Monday, December 24, 2018
From the publisher: Author Tom King pens the next epic volume of his critically acclaimed, best-selling Batman series in Batman Vol. 8!
In the aftermath of the wedding of Batman and Catwoman, the Dark Knight's life has changed completely. Having walked down the aisle, how will this new Bruce Wayne view himself? What is to become of Batman now?
Don't miss out on the newest installment of this best-selling, critically acclaimed graphic novel series written by breakout star Tom King, and featuring art by Lee Weeks and Tony S. Daniel.
Batman Vol. 8: Cold Days by Tom King picks up following the events of the Batman/Catwoman wedding. Rather than deal with his heartache, Batman starts to go off the deep end, beating Mr. Freeze viciously to get him to confess to three murders, before leaving him to be arrested. The first arc of this book follows the trial of Mr. Freeze, where Bruce Wayne happens to be selected to be a member of the jury. Over the course of this arc, King intersperses Batman's actions with Bruce's interactions with the other jury members. We end up with a fairly deep meditation on how our feelings cause us to react, whether the end justifies the means, and what Batman's responsibility to justice really is.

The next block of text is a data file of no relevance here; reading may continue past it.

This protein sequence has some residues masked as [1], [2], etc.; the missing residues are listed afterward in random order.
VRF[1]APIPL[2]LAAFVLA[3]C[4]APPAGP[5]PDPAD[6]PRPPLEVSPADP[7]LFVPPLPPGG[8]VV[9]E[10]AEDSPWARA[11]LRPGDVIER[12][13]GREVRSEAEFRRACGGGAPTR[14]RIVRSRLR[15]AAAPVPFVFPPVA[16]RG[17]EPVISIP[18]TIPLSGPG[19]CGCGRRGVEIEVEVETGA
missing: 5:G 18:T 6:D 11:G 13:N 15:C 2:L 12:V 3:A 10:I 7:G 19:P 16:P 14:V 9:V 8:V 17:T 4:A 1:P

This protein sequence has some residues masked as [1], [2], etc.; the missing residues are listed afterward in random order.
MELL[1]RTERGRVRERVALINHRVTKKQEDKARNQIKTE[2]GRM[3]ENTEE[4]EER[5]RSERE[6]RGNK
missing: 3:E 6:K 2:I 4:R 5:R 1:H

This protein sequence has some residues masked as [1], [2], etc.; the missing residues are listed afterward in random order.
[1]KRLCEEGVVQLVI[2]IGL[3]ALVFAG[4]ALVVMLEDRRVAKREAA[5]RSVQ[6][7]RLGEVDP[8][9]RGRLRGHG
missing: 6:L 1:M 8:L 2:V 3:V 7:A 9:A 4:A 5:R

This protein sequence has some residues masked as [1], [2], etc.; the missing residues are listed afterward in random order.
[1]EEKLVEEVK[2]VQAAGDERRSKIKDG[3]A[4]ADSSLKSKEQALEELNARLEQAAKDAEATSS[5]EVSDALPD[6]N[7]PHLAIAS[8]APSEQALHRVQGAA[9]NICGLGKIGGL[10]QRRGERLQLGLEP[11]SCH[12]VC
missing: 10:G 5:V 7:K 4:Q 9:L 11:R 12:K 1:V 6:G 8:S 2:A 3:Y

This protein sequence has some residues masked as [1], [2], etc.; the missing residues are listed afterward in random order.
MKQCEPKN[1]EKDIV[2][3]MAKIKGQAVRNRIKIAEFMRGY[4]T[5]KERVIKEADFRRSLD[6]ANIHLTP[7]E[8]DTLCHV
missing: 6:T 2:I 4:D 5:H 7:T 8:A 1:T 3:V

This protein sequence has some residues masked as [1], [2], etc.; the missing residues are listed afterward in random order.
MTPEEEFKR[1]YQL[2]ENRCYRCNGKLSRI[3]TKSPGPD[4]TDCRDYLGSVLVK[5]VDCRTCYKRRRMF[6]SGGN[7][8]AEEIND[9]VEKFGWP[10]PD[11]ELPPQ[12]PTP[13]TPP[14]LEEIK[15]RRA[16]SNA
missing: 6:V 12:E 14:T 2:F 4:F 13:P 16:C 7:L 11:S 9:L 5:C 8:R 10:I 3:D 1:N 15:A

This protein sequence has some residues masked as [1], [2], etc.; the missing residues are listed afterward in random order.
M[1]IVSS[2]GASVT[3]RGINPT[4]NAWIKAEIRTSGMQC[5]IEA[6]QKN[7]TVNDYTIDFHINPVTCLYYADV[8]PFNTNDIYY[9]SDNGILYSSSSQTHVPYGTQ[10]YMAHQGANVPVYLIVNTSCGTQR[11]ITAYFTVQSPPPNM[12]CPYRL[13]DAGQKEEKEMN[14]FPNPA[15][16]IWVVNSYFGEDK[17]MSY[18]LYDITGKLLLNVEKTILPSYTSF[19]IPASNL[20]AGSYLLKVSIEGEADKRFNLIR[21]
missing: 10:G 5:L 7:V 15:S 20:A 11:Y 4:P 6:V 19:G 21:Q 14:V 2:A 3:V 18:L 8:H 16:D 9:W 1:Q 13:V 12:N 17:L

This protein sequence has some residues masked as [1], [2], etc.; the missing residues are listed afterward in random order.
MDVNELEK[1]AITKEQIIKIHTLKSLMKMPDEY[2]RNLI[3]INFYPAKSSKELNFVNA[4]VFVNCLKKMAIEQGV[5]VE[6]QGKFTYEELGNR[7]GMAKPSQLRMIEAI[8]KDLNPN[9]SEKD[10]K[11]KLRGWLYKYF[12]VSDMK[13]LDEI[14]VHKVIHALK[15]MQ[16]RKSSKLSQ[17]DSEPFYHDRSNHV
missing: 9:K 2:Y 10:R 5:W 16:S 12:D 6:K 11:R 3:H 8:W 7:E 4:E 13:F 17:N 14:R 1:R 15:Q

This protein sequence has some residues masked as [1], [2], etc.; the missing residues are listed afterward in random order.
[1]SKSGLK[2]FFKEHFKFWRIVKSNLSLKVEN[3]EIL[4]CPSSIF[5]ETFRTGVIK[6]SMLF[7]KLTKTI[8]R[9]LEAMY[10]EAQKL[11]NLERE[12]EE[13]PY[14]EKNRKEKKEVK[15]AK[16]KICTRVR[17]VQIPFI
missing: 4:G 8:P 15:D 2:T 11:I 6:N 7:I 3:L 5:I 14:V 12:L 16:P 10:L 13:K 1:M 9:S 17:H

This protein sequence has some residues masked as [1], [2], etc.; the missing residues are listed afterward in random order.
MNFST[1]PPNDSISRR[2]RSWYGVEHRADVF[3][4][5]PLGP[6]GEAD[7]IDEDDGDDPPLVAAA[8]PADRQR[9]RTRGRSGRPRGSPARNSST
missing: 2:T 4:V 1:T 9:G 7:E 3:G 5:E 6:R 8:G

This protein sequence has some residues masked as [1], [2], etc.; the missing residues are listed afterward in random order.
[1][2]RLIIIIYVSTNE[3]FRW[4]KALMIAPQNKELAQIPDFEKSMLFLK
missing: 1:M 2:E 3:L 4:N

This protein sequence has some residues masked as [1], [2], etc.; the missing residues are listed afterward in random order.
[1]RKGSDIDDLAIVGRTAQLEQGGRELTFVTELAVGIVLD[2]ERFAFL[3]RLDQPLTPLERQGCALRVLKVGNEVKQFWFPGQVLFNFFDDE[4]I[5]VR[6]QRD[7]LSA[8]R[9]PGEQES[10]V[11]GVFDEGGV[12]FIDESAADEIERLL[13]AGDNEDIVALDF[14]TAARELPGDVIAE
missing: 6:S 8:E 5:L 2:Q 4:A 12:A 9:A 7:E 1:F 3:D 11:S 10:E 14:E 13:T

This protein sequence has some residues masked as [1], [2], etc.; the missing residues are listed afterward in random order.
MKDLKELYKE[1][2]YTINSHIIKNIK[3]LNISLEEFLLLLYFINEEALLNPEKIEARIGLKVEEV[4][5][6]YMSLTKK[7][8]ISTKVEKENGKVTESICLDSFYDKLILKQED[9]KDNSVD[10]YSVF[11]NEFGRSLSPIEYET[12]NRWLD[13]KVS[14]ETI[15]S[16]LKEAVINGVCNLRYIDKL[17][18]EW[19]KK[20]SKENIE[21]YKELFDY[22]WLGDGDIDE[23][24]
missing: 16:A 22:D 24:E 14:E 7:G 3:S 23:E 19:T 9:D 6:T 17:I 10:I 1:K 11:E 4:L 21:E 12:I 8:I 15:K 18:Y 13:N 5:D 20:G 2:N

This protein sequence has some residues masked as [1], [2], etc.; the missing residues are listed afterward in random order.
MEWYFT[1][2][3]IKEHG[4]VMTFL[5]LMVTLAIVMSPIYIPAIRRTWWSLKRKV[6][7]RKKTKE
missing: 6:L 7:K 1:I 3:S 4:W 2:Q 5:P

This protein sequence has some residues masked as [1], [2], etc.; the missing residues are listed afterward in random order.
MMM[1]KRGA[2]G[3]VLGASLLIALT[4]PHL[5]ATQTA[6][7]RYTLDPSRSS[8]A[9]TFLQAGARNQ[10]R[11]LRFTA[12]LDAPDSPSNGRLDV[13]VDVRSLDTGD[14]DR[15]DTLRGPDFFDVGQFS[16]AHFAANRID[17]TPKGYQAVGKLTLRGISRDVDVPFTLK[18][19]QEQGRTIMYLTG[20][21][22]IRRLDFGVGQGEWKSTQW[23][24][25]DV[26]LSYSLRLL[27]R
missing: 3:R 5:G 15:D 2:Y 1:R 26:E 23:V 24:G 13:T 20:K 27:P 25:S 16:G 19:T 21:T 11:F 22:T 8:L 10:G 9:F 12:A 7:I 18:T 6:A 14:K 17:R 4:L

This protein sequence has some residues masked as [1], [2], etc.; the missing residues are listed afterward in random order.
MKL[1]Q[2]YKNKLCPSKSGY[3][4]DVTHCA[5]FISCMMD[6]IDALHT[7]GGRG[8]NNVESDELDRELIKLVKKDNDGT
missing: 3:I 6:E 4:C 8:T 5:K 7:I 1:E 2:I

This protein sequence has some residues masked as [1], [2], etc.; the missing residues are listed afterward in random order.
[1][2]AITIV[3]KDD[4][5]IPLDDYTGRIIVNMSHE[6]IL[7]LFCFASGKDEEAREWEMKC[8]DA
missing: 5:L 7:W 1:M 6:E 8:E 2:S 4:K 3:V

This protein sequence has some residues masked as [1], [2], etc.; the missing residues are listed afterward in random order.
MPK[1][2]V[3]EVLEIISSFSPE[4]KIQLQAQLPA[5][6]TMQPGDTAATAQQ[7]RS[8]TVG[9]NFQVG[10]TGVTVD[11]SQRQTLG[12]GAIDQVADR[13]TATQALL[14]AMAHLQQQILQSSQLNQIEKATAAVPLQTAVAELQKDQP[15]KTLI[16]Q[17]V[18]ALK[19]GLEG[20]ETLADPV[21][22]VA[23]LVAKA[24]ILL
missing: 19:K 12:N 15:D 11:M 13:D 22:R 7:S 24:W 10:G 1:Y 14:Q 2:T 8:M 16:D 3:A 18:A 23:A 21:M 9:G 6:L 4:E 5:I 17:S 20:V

The next story is a heartwarming one. King juxtaposes Dick Grayson's early days (following the murder of his parents) with Bruce Wayne trying to comfort him and help Dick process with the present day Dick trying to return the favor to Bruce. This is a terrific character piece and really showcases the father/son relationship between Bruce and Dick.
The final story arc of this collection focuses on the return of the KGBeast. This vicious Russian assassin shows up in Gotham again, looking for revenge against Batman. After attacking a member of Batman's inner circle, Batman begins tracking the Beast, looking for vengeance.
King continues to delve into the heart of Batman, and while his stories have plenty of action, they are incredibly deep, taking a good, hard look at what kind of man Bruce Wayne is, along with examining many of Batman's inner circle. Another terrific part of this book (and the past couple) is King laying the groundwork for a much bigger story to come. Many of the recent events in Batman/Bruce Wayne's life have been orchestrated as part of brutal attempt to destroy the him, and they have been put together by one of Batman's most dangerous foes.
Batman Vol. 8: Cold Days is another excellent book by Tom King, who continues an amazing run on Batman. King is fast growing into one of the most important writers of Batman. I highly recommend this book, to Batman fans and to fans of Tom King's writing.
I received a preview copy of this book from DC Comics and Netgalley in exchange for an honest review.